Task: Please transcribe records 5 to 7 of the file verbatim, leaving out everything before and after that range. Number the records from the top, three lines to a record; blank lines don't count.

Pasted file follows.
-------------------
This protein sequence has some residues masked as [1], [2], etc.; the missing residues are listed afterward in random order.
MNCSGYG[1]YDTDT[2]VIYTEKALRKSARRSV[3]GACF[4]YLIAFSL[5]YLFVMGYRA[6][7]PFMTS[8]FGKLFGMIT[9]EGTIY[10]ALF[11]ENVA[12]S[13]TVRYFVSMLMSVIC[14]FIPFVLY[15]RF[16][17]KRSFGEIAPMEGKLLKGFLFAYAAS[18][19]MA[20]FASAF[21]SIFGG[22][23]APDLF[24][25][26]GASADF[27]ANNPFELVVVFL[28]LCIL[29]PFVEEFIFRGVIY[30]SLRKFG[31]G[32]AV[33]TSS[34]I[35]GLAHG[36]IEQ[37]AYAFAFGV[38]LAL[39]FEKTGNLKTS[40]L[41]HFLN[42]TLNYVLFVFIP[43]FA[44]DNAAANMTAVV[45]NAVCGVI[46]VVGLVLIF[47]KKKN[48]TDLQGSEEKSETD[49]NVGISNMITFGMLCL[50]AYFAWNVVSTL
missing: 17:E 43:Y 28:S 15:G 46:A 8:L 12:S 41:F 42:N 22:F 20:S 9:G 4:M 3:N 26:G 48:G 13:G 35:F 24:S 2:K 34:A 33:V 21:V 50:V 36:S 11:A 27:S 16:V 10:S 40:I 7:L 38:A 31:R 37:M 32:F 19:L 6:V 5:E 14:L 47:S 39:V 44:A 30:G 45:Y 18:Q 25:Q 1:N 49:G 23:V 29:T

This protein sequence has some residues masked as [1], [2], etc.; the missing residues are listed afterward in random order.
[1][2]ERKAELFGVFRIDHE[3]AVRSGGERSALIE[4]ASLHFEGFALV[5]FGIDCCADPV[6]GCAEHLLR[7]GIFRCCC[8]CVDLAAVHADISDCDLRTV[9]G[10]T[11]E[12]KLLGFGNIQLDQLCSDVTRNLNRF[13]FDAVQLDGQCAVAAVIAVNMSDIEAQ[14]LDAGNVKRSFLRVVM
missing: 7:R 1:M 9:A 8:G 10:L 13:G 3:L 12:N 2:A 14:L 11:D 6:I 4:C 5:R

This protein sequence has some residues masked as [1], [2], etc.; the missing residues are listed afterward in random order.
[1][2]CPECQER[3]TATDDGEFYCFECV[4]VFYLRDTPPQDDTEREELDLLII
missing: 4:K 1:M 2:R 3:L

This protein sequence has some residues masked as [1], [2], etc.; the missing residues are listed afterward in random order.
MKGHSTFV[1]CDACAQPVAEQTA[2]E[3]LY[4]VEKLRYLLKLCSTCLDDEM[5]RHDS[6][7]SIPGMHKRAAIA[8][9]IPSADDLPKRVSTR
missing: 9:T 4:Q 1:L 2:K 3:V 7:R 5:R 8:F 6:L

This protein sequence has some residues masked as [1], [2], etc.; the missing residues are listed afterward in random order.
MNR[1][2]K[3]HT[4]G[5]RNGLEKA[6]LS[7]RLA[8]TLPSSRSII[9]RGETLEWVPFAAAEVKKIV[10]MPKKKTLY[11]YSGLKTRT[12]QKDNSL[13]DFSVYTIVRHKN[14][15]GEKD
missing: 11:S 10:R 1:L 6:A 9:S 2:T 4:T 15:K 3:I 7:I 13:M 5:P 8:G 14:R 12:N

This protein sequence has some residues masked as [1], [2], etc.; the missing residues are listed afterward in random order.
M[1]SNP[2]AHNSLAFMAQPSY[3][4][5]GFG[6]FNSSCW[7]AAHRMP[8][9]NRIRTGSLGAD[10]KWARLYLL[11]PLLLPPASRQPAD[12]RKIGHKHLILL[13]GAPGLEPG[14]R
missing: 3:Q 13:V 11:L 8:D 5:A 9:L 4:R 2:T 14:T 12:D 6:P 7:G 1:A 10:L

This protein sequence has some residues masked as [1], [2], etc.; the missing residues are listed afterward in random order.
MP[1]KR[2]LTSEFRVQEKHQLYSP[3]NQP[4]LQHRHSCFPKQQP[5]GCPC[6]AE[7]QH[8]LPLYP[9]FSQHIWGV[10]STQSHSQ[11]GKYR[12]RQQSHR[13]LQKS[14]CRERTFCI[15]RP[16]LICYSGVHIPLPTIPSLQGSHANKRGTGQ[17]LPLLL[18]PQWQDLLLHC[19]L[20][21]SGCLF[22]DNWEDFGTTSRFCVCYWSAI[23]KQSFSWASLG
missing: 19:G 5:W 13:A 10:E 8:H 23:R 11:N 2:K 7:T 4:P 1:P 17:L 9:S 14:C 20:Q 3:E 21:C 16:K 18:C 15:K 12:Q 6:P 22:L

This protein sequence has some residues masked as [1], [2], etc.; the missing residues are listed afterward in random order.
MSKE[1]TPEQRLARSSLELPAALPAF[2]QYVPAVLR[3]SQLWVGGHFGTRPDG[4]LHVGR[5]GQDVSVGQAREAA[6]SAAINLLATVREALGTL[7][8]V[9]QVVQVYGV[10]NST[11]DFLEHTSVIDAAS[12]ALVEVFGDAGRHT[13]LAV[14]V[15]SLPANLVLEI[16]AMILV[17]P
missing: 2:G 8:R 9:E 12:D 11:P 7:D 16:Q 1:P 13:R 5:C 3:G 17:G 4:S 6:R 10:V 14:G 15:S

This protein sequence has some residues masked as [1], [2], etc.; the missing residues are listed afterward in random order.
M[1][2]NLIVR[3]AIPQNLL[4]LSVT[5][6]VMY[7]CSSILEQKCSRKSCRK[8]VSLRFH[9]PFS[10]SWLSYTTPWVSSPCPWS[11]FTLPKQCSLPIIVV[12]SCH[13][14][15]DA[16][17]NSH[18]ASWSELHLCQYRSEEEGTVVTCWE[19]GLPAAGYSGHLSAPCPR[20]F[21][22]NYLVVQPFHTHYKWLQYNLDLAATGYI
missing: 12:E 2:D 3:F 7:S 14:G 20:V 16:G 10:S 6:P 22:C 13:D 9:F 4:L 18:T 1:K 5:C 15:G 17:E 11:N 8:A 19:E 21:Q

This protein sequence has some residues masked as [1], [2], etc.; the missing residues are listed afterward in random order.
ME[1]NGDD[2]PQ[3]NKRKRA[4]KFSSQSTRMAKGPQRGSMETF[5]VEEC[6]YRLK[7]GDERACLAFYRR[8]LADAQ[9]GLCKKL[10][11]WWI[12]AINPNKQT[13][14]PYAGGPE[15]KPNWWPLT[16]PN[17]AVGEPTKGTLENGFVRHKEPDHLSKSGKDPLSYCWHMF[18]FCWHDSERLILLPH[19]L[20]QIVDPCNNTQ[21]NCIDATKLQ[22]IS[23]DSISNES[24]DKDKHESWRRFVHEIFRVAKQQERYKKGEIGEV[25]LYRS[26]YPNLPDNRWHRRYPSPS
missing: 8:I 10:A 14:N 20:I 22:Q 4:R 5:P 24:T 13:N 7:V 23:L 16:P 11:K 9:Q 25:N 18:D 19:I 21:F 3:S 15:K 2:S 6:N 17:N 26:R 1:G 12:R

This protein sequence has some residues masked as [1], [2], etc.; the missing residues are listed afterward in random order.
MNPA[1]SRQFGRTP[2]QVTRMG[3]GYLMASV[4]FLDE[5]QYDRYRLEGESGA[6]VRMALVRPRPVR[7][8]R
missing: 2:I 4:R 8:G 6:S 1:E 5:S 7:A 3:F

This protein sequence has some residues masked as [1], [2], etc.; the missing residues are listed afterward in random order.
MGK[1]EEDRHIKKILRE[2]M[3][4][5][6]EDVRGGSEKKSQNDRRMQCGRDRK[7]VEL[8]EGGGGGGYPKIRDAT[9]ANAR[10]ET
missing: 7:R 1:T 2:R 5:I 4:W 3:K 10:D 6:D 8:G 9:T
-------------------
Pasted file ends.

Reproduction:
This protein sequence has some residues masked as [1], [2], etc.; the missing residues are listed afterward in random order.
MNR[1][2]K[3]HT[4]G[5]RNGLEKA[6]LS[7]RLA[8]TLPSSRSII[9]RGETLEWVPFAAAEVKKIV[10]MPKKKTLY[11]YSGLKTRT[12]QKDNSL[13]DFSVYTIVRHKN[14][15]GEKD
missing: 11:S 10:R 1:L 6:A 9:S 2:T 4:T 15:K 3:I 7:I 13:M 5:P 8:G 14:R 12:N

This protein sequence has some residues masked as [1], [2], etc.; the missing residues are listed afterward in random order.
M[1]SNP[2]AHNSLAFMAQPSY[3][4][5]GFG[6]FNSSCW[7]AAHRMP[8][9]NRIRTGSLGAD[10]KWARLYLL[11]PLLLPPASRQPAD[12]RKIGHKHLILL[13]GAPGLEPG[14]R
missing: 3:Q 13:V 11:L 8:D 5:A 9:L 4:R 2:T 14:T 12:D 6:P 7:G 1:A 10:L

This protein sequence has some residues masked as [1], [2], etc.; the missing residues are listed afterward in random order.
MP[1]KR[2]LTSEFRVQEKHQLYSP[3]NQP[4]LQHRHSCFPKQQP[5]GCPC[6]AE[7]QH[8]LPLYP[9]FSQHIWGV[10]STQSHSQ[11]GKYR[12]RQQSHR[13]LQKS[14]CRERTFCI[15]RP[16]LICYSGVHIPLPTIPSLQGSHANKRGTGQ[17]LPLLL[18]PQWQDLLLHC[19]L[20][21]SGCLF[22]DNWEDFGTTSRFCVCYWSAI[23]KQSFSWASLG
missing: 19:G 5:W 13:A 10:E 8:H 23:R 11:N 2:K 7:T 4:P 1:P 17:L 9:S 14:C 20:Q 3:E 21:C 16:K 18:C 15:K 12:Q 6:P 22:L